SOURCES

American Acedemy of Pediatrics. 2012. Insdect Repellents. http://www.healthychildren.org/
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Bell JW, Veltri JC, Page BC. 2002. Human exposures to N,N-diethyl-m-toluamide insect
repellents reported to the American Association of Poison Control Centers 1993-1997.
Int J
Toxicol 21(5):341-52.
Center for Disease Control. 2008. Updated Information regarding Insect Repellents. CDC,
Division of Vector-Borne Diseases, West Nile Virus.
http://www.cdc.gov/ncidod/dvbid/westnile/repellentupdates.htm. (Accessed 15 May 2012).
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Frequently Asked Questions. http://www.ct.gov/mosquito/cwp/view.asp?a=3486&q=415130.
(Accessed 15 May 2012).
Fradin MS, Day JF. 2000. Comparative efficacy of insect repellents against mosquito bites. N Engl
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2012).
Health Canada. 2009. Insect Repellents. It’s Your Health. Pest Management Regulatory Agency.
http://www.hc-sc.gc.ca/hl-vs/iyh-vsv/life-vie/insect-eng.php. (Accessed 12 April 2012).
Lowe C. (Ed.) 2000. Information for Clinicians: Common Insect Repellents and Mosquito Control
Products. City Health Information, The New York City Department of Health, New York, NY.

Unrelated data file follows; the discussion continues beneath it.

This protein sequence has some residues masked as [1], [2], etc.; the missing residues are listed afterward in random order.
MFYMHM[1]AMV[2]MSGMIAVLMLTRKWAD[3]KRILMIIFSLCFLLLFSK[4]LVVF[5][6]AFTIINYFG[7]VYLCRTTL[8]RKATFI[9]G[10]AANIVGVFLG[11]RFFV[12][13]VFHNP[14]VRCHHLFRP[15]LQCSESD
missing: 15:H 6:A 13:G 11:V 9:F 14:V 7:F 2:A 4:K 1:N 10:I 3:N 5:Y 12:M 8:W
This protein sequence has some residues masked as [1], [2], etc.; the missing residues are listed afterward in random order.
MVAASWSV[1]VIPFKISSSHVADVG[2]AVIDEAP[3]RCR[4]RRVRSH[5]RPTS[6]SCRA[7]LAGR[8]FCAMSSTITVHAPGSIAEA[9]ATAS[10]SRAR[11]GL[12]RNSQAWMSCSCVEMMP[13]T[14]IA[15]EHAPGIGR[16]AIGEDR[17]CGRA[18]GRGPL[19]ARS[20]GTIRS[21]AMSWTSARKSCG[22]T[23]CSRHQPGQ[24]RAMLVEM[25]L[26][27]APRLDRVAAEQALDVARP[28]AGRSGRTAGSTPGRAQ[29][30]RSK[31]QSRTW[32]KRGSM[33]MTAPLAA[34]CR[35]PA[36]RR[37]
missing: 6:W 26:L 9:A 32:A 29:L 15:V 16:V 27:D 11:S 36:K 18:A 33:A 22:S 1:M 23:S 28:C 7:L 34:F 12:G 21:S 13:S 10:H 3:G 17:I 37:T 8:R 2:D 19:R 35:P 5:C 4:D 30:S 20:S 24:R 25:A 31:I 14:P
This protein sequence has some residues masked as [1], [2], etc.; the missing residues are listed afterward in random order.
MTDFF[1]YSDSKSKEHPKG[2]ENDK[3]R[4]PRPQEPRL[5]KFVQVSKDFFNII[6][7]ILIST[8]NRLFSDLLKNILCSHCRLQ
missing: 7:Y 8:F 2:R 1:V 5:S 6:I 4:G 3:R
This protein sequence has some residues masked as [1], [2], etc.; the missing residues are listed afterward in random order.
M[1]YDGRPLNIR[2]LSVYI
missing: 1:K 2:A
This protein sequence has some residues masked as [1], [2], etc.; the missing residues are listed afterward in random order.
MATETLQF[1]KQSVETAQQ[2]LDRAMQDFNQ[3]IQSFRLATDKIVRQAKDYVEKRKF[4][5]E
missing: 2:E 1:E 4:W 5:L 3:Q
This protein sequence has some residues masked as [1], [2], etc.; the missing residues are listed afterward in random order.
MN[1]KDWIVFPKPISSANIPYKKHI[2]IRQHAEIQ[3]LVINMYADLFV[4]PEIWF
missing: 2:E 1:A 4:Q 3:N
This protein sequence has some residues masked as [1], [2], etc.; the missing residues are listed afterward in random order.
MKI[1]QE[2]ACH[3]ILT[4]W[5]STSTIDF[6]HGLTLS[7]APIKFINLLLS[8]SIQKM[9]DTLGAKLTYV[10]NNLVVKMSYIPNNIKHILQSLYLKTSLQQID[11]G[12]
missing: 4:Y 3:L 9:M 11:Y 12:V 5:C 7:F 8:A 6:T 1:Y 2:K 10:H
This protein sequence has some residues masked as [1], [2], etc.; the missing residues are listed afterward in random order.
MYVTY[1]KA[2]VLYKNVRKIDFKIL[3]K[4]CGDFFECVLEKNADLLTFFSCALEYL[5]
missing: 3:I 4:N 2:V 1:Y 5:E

19(s.1):1-2.
Mayo Clinic. 2011. Mosquito Bites, Prevention. Mayo Foundation for Medical Education and
Research. http://www.mayoclinic.com/health/ mosquito-bites/DS01075/DSECTION=prevention
(Accessed 17 April 2012).
Menon KS and Brown A. 2005. Exposure of children to deet and other topically applied
repellents
. Amer J Ind Hlth. 47(1):91-97.
National Pesticide Information Center. 2012. Permethrin Treated Clothing.
http://npic.orst.edu/pest/mosquito/ptc.html. (Accessed 15 May 2012).
Qiu H, Jun HW, McCall JW. 1998. Pharmacokinetics, formulation, and safety of insect repellent N,N-diethyl-3-methylbenzenamide (deet): a review. J Amer Mosq Ctrl Assoc 14(1):12-27. Reigart JR, Roberts JR. 1999. Recognition and Management of Pesticide Poisonings, 5th ed. U.S. EPA Office of Prevention, Pesticides, and Toxic Substances. Scheinfeld N. 2004. Picaridin: a new insect repellent. J. Drugs Dermatol 3(1):59-60. Smith CN, Gilbert IH, Gouck HK, Bouman MC, Acree Jr F, Schmidt CH. 1963. Factors affecting the protection period of mosquito repellents. USDA Tech Bull No 1285. South Dakota Department of Health. Fast Facts about Permethrin and Mosquito Control. West Nile Virus Prevention and Control. http://doh.sd.gov/WestNile/Permethrin.aspx. (Accessed 15 May 2012). United States Environmental Protection Agency. 1998. Reregistration of the insect repellent DEET. R.E.D. Facts. Prevention, Pesticides and Toxic Substances. http://www.epa.gov/oppsrrd1/REDs/factsheets/0002fact.pdf. (Accessed 11 April 2012). United States Environmental Protection Agency. 2007. The Insect Repellent DEET. Pesticides: Topical & Chemical Fact Sheets. http://www.epa.gov/pesticides/factsheets/chemicals/deet.htm. (Accessed 12 April 2012). United States Environmental Protection Agency. 2005. Picaridin. New Pesticide Fact Sheet. Prevention, Pesticides and Toxic Substances. http://www.epa.gov/opprd001/factsheets/picaridin.pdf. (Accessed 12 April 2012).

Source: http://www.pesticide.umd.edu/products/leaflet_series/leaflets/PIL10.pdf